Kate's Blog

Why Can’t I Cut Down Or Control My Drinking?

Why can’t I cut down?

Why can’t I be like other people, who have a few drinks and then stop? What’s wrong with me?
My inability to control my drinking used to feel like such a personal failing – a weakness.
Nowadays, things are different. 
Not only am I eight years sober, but my views on all this have changed too. 
If you’ve been wondering why you can’t cut down, this video will help.

Key points:

Why can some people cut down?

We never know what happens behind closed doors – I did most of my drinking in secret. Many so-called ‘moderate drinkers’ aren’t actually in as much control as they think. However, their intake is restricted by their finances, work commitments or other responsibilities.
Some people don’t actually like the sensation of feeling drunk or out of control, so they don’t get a huge amount of pleasure from drinking. For others, alcohol just isn’t their thing – perhaps there’s something else they fall back on instead.
 

We’re conditioned to think we should be able to control alcohol

Alcohol is the most glamorised and romanticised drug on the planet and we’re told we should be able to use this addictive substance responsibly. We’re taught that it’s just a small section of the population who can’t do this, and that’s because there’s something wrong with them.
That’s total nonsense. It’s not the user that’s the problem – it’s the substance. With all other drugs, we seem to understand this. For example, we don’t shame smokers for becoming addicted to nicotine. We don’t tell them that they should be able to cut down or control themselves better!
 

What to do instead

Step off the hamster wheel of trying to come up with tricks to cut down that don’t work. Give your mind and body a break by experimenting with alcohol free living for a couple of months. You don’t need to make any long term decisions.
Give yourself the opportunity to experience sobriety properly so you can find out what it’s really like and get past the difficult early days and weeks (and on to the really good part). You might just discover it’s far more freeing and enjoyable than you ever thought possible. 
 
If you’d like some help and support to quit drinking or take a break from booze, click here for details of my online course.
 

Hi, I'm Kate

I founded The Sober School to show you there’s another way out of your shame that doesn’t involve AA or rehab. 

Comments

47 Responses

      1. Hi iv just watched your message re stop drinking and I’m really taking what you say on board it’s just that every day when I’m at home alone i have an urge to cut out the evening and just watch tv cause the both take me away from anything really. I just have a problem with drinking on my own . I just want to have the nerve to not buy wine at tea time incase I can’t get through the evening without xx

        1. Hi Ann, thanks for sharing what’s happening for you at the moment. Drinking at home alone is very common. I can help you with this – have you looked at my online course? The next class starts in July and I think you’ll find it a great help. Here are some more details: https://thesoberschool.com/course/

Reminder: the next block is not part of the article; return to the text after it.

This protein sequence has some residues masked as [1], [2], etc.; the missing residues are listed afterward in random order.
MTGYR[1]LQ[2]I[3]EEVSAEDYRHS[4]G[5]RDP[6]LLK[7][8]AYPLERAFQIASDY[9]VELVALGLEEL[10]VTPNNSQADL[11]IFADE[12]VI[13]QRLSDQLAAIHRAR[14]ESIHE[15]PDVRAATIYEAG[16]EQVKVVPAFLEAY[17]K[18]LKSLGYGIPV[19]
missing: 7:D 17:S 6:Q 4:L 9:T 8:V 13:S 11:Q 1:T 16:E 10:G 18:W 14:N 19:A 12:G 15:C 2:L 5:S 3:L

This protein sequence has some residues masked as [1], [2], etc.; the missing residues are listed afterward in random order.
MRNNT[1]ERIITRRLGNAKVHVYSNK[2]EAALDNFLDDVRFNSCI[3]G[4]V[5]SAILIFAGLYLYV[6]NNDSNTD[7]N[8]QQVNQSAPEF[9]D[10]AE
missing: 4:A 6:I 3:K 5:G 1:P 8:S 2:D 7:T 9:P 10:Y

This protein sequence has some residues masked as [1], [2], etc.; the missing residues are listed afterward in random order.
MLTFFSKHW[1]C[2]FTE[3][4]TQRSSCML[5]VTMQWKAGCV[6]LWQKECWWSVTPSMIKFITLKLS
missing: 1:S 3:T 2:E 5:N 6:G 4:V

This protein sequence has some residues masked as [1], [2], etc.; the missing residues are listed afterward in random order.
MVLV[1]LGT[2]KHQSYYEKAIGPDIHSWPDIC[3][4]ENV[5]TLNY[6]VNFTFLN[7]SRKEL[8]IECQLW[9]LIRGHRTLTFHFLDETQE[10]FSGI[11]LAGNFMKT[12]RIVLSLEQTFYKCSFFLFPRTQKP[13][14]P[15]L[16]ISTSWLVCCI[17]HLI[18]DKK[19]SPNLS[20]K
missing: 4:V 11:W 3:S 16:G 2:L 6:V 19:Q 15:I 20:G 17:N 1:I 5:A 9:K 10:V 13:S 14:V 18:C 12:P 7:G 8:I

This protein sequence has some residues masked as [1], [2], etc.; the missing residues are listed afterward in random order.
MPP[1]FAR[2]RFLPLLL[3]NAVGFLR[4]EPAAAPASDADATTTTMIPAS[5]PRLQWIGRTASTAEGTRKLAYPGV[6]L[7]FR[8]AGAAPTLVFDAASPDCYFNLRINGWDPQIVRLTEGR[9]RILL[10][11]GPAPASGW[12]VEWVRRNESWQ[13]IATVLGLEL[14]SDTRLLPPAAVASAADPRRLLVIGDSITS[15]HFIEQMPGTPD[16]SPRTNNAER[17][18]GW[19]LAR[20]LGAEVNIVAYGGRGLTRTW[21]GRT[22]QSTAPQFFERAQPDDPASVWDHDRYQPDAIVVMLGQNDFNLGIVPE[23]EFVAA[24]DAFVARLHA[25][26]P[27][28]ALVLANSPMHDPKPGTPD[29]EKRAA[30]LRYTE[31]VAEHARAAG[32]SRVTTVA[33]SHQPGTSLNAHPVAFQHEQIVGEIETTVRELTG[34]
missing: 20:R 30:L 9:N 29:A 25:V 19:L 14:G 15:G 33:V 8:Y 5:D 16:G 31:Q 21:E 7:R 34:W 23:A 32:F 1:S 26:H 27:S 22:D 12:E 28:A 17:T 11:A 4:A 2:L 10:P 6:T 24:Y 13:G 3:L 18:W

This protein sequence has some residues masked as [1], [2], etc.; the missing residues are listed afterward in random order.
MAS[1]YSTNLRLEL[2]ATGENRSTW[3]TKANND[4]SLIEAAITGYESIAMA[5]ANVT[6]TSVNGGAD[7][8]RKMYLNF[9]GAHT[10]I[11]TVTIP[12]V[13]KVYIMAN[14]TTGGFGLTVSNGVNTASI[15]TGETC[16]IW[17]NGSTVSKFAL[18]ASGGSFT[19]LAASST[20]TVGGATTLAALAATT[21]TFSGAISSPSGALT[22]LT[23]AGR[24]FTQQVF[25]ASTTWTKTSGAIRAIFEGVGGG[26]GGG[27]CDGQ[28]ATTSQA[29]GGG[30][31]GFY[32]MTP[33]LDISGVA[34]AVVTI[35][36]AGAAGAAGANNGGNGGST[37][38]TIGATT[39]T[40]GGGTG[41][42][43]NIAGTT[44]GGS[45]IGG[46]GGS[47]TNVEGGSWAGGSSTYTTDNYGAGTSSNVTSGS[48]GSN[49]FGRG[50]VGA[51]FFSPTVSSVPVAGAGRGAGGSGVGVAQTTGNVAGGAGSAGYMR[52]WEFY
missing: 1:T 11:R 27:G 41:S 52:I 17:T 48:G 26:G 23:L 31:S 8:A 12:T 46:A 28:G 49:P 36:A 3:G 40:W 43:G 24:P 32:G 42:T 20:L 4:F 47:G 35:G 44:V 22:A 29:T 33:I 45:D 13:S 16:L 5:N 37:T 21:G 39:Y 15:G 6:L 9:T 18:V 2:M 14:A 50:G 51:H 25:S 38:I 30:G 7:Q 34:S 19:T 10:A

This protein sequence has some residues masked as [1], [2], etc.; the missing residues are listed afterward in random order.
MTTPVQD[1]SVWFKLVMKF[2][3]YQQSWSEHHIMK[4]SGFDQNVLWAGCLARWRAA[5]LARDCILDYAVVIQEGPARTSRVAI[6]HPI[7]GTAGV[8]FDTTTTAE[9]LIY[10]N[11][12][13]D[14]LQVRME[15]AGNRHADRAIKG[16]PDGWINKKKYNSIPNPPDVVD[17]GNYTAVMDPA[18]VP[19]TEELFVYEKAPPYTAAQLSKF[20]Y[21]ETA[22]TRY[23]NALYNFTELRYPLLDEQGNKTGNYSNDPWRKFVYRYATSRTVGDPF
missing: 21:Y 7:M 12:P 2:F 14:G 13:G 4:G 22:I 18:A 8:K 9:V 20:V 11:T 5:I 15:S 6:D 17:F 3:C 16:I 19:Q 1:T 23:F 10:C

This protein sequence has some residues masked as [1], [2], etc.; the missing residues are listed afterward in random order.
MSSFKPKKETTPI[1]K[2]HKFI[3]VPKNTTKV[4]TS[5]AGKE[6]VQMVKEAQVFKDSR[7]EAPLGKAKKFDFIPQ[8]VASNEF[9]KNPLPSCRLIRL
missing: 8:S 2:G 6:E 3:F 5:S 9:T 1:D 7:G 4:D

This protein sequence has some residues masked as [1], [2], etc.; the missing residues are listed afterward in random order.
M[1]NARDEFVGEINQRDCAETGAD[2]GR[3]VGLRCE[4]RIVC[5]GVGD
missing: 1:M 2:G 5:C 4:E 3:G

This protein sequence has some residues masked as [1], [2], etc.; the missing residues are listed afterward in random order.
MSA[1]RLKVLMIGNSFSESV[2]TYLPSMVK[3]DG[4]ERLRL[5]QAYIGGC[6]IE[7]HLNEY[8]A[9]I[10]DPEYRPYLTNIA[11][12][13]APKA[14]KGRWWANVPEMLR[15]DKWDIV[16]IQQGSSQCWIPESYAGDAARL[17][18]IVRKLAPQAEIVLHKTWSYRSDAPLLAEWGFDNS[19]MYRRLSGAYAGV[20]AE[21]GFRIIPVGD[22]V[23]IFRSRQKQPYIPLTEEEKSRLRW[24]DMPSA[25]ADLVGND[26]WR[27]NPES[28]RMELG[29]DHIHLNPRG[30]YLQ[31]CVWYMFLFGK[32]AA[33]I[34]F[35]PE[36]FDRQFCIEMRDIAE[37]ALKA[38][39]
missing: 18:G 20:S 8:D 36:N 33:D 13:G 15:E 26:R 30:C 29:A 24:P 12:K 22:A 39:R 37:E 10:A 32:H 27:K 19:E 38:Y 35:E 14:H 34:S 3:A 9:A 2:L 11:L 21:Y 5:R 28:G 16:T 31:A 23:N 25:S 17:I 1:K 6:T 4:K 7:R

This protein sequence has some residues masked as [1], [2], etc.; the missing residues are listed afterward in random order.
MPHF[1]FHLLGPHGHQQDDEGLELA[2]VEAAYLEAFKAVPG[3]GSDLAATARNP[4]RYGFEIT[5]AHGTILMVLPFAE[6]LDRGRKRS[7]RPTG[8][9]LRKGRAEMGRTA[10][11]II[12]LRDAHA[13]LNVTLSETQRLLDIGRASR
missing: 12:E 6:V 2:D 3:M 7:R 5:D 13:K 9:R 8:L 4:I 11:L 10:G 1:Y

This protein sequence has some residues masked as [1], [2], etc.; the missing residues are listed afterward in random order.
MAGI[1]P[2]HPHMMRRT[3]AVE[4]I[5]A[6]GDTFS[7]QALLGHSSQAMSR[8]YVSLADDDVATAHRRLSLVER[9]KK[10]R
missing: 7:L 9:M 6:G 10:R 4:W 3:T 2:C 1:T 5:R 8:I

1. Hi Kate, I know your course doesn’t start until October, but I want to stop drinking now. Should I still do the course if I haven’t had a drink? What is the exact date and how much is it? I love watching your videos they are so uplifting, thank you x

        2. It is true freedom! I don’t even think of it as sobriety, I think of it as sparkle and brightness in my life- the energy and joy that comes from living without it! I speak as someone who has drunk a bottle of white wine each night for as long as I can remember. Now had two months without it. I’m never going back. Xxxxx

  1. Kudos to you and your Sober School. I have been alcohol free for 4 years, 1 month and 1 day! Everything you say resonates with me. I love your comparisons of society’s treatment of alcohol to other drugs. It is absolutely the truth. If not for the seriousness, it would almost be humorous. One statement you make often really hits home with me… one cannot expect to control the intake of a mind altering drug. The first time I heard you say that was the first time I though of alcohol as the problem and not my lack of ability to control the amount of intake. I listen to your videos and read all of your posts. The industry and society have done a fabulous job of glamorizing this drug. Thank you for exposing the myths!

    1. I’m so glad this resonated with you and helped you feel better about your own experience. Huge congratulations on your sobriety, 4 years is brilliant! 🙂

  2. You always seem to know when I need a pep talk. My goal is to stop completely, not just moderate and it be a addictive drug like smoking makes sense. I wouldn’t do drugs or smoke , so why do I drink

    1. I think you’ll be surprised how much easier it is to let go completely (for a set period of time – for a break) rather than keeping one foot in the door. Moderation is like going to a casino… you might get a few wins, but ultimately the house is going to come out on top, because it has to. It’s the same with alcohol.

    2. Thanks Kate, this does resonate with me. I have tried AF mon to thurs numerous times and it simply doesn’t work.